April 19 02:38 PM

Modern day pioneer

Man pedals his way to Michigan from Florida in time to celebrate 65th birthday

Detroit native Jerry Hickey pedaled through Imlay City on his way up from Key Largo, Florida to a family reunion in Avoca over the weekend. The former aquatics instructor decided to make the trip to celebrate his 65th birthday Aug. 30. photo by Catherine Minolli.
August 15, 2007
IMLAY CITY — They say that a frontier isn't a place—it's a way of life. And Jerry Hickey is living proof.

A few notches into his quote-unquote senior years, the 64-year-old former newspaper executive pioneered yet another frontier in his life when he jumped on his bicycle in Key Largo, Florida and pedaled his way up to Avoca in time for a family reunion over the weekend. Oh, did I mention in time for his 65th birthday later this month, too?

"I wanted to see if I could do what I could do when I was 21," Hickey grins. "I wanted to do it for the challenge, and for the family reunion. Both worked out pretty good."

With nothing but some gear, the clothes on his back and two wheels beneath him, Hickey took to the road and embraced the challenge. He says the experience left him feeling like a pioneer. But that's nothing new for Hickey. Really.

A cast off

Twenty years ago Hickey decided to drop out of the corporate world and carve out a life at sea. Part of the dream—to move to the Florida keys—came true. The other part—to sail with his wife and kids for a year—didn't quite work out. But the good part—the sailboat part—became Hickey's home and way of life. For two decades he's lived on a boat—including his current digs, a 32 foot Morgan with teak interior and trim. A prized possession, the Morgan is Hickey's 23rd sailboat. He lost two of them to hurricanes, the last one just a couple of years ago. With the FEMA funds he was able to swing the Morgan. He's as happy as a clam.

"It's a beautiful, beautiful boat," Hickey says. "I couldn't be happier."

Happiness is easy

Living on a sailboat is like camping out, Hickey says, so taking a major road trip on a bicycle didn't require any major adjustments as far as his lifestyle goes.

"Getting back on the bike and cycling solo on the road is freedom," Hickey says. "It's the freedom of the road. It's been great. I felt like a pioneer a couple of times. A bit of a pioneer in this modern day. It's still possible to get away."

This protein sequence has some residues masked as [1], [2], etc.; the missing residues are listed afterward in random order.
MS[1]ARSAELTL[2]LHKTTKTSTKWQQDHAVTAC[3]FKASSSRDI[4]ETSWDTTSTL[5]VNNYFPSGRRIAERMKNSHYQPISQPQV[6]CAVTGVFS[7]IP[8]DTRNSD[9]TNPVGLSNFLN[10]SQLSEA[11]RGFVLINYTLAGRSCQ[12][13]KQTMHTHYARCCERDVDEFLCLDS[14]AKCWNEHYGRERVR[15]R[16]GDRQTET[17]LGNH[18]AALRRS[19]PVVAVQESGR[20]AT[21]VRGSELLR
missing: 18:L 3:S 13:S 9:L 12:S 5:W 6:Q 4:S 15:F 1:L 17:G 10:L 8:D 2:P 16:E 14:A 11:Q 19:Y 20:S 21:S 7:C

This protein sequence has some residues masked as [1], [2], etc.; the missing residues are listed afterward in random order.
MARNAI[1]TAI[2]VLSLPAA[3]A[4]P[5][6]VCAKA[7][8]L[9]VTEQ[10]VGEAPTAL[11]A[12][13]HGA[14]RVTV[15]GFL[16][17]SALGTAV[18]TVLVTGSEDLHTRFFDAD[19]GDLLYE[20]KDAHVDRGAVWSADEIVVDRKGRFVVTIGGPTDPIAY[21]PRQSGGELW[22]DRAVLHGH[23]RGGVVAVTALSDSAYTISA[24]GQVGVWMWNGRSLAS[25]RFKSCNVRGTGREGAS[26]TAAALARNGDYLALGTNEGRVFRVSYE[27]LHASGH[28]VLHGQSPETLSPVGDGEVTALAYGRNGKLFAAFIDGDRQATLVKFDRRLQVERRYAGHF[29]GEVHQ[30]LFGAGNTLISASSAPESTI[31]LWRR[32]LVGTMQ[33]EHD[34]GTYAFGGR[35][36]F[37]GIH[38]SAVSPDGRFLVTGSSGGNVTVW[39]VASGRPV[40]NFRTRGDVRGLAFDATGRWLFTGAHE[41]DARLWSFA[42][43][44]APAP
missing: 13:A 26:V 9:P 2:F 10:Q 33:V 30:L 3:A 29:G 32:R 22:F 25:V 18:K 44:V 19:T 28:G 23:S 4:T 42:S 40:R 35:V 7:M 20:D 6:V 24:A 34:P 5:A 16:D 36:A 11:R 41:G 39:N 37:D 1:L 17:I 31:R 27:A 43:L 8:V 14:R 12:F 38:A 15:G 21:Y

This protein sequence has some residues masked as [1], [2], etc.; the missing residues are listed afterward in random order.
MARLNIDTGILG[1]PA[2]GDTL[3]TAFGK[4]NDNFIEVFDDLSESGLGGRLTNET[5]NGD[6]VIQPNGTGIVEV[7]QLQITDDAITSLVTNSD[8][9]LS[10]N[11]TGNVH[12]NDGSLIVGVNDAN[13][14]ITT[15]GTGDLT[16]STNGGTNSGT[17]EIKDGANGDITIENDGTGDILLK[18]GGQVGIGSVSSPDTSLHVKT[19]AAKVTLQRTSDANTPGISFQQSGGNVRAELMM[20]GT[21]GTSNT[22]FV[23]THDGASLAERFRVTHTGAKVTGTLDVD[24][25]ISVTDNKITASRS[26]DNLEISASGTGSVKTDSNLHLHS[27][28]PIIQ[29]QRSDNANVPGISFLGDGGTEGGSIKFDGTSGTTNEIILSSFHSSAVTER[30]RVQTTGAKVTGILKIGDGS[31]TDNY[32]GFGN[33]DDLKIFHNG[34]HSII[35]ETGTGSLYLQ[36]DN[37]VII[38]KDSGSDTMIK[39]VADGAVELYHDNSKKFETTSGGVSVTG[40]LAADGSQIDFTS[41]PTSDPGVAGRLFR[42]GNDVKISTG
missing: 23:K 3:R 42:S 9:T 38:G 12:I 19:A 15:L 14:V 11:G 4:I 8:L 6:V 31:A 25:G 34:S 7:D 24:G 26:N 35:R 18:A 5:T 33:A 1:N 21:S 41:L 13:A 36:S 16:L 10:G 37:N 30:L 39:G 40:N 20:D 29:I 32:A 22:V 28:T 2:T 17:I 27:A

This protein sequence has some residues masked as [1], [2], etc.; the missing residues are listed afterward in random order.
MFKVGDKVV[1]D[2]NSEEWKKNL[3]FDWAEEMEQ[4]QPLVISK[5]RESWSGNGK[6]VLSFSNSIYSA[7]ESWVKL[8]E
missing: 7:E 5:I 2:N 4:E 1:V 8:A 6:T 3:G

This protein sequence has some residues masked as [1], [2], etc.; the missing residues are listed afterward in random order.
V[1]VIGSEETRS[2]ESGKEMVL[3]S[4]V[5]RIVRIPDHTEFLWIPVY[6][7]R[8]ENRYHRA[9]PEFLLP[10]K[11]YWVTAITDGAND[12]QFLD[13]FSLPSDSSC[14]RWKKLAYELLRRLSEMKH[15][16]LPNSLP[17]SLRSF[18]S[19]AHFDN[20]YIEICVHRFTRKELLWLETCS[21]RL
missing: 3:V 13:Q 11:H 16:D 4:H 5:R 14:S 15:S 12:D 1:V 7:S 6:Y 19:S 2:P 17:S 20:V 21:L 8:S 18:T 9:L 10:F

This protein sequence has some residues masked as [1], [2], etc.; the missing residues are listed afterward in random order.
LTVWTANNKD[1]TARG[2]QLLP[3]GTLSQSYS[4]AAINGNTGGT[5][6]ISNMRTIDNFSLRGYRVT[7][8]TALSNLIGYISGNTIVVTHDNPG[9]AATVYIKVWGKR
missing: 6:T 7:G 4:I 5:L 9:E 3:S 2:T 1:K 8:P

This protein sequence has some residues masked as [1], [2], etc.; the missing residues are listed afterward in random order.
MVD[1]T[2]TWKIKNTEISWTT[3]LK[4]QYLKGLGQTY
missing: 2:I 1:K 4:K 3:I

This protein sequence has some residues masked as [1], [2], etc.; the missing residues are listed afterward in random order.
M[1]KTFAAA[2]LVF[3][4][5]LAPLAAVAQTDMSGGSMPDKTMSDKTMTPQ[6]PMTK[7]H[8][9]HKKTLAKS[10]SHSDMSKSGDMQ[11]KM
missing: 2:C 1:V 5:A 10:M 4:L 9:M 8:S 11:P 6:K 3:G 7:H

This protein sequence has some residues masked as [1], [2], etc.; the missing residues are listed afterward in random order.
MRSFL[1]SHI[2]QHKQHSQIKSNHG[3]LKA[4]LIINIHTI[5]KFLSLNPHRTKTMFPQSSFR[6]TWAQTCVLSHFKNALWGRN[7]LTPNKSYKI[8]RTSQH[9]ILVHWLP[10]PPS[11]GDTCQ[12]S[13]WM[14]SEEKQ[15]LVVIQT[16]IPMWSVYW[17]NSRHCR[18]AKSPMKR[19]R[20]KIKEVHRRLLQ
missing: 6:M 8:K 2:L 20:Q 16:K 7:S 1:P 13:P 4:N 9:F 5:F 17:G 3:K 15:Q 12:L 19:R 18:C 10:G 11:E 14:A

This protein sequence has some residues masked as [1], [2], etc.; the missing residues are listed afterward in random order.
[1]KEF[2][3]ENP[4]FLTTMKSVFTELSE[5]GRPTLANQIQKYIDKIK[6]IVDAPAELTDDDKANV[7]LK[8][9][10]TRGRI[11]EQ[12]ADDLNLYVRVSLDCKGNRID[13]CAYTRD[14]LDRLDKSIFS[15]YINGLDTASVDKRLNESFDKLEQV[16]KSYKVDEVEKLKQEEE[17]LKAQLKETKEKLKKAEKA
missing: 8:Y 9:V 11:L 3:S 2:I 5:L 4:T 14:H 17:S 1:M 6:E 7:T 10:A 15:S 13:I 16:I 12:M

Hickey knows all about getting away. He walked away from two stints in the newspaper business—lucrative careers with the Republican Gazette in Phoenix, Arizona and the Port Huron Times Herald just down the road from here.

"I drove a Porsche and wore three piece suits," Hickey says, "but I find I prefer this lifestyle any day."

Part of his recent lifestyle included diving into creeks to cool off along the road. Camping out under the stars every night and enjoying all the nice people he met along the way.

"I stop frequently and people have been really wonderful," he says. "People have bought me breakfast, offered me sandwiches, hamburgers, coffee. People have been just great."

On the road again

It's been 44 years since Hickey, a Detroit native, took a major road trip. He was 21 and had just finished a summer as aquatics instructor at the Boy Scout camp in Jeddo when he decided to pedal his way to Los Angeles, California.

That trip stuck with him, and a couple of years ago he picked up a bicycle to ride around Key Largo. In two years he put 8,000 miles on the bike.

"I got so I was riding about 20 miles a day and thought 'well, maybe I could do another road trip with the family reunion coming up,'" Hickey smiles. "I told my relatives 'I'm going to ride my bicycle up to Michigan,' and they said 'you're crazy.' I decided, no, I'm not crazy. I'm going to try it."

Hickey set a goal of 100 miles a day, but a week or so into the trip he realized his average was right around 60.

"I got as far as Knoxville, Tennessee and realized I wasn't going to make it in time," he says. "I picked up a bus ticket for Flint and decided to ride from Flint to Avoca. I'm glad I came this way."

All tolled, Hickey had logged 1,050 miles when he hit Imlay City.

"I feel like I'm in better shape than I've been in the last 20 years," Hickey says, crediting bike riding for the physical boost. "The equipment's better than it was when I was 21, I've got a computer that tells me how fast I'm going, how many miles I'm traveling, how many calories I burn."

Hickey says he loves the outdoors, and has found treasured moments in the simplest things while on the road.

"It's been great. I'll pass by a creek all hot and sweaty and decide to jump in to cool off," Hickey says. "I jump in and look up and there's cars whizzing by overhead. It was like a bit of pioneering in the modern day."

Hickey will celebrate his 65th birthday on Aug. 30. Calling himself 'semi-retired,' Hickey's next goal is to sail to the Caribbean on a 'no return date' trip. After that, he's thinking about setting sail for the Mediterranean and seeing what happens next.

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